People who lose a lot of weight tend to fatten their pocketbooks, Ohio State University researchers say.
"The typical person who loses or gains a few pounds had almost no change in wealth, but those who lost or gained large amounts of weight had a more dramatic change," said lead researcher Jay Zagorsky.
White men who dropped their body mass index, or BMI, score by 10 points saw an average wealth increase of $12,720.
Among women with similar drops, whites gained $11,880 and blacks rose $4,480.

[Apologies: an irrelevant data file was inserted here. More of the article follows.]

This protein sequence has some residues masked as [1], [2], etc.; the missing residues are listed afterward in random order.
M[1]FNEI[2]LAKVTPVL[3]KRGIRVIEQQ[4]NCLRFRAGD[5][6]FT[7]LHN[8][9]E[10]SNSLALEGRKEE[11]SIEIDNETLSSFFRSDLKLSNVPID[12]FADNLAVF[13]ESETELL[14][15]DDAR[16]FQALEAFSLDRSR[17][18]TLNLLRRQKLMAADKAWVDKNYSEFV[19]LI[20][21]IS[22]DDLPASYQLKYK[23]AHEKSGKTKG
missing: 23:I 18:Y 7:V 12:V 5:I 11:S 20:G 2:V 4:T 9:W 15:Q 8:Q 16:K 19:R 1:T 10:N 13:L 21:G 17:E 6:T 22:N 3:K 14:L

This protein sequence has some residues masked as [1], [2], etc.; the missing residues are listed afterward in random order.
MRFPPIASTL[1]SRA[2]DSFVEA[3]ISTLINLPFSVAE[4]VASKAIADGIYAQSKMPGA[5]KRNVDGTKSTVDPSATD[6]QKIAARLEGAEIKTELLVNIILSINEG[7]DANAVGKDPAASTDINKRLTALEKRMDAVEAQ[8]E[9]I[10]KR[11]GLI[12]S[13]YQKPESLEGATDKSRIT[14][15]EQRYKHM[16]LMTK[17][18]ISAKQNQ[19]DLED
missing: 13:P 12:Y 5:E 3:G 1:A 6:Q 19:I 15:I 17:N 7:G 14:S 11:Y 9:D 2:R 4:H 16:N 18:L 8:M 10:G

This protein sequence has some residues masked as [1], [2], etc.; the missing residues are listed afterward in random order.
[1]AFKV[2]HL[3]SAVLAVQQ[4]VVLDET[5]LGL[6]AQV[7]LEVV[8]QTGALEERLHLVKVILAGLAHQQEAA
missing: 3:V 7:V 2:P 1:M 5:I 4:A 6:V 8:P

Ironically, black males' wealth peaked at the top of the BMI scale.
Women also lost more wealth than men when they gained a significant amount of weight.
Zagorsky, who drew his findings from years of interviews of 7,300 participants in the National Longitudinal Survey of Youth, said there is no data to prove weight loss caused greater wealth, but said the link is distinct.
He reported his findings in the "Articles in Press" section of Economics and Human Biology.
Copyright 2005 by United Press International
Explore further: Academics earn street cred with TED Talks but no points from peers, research shows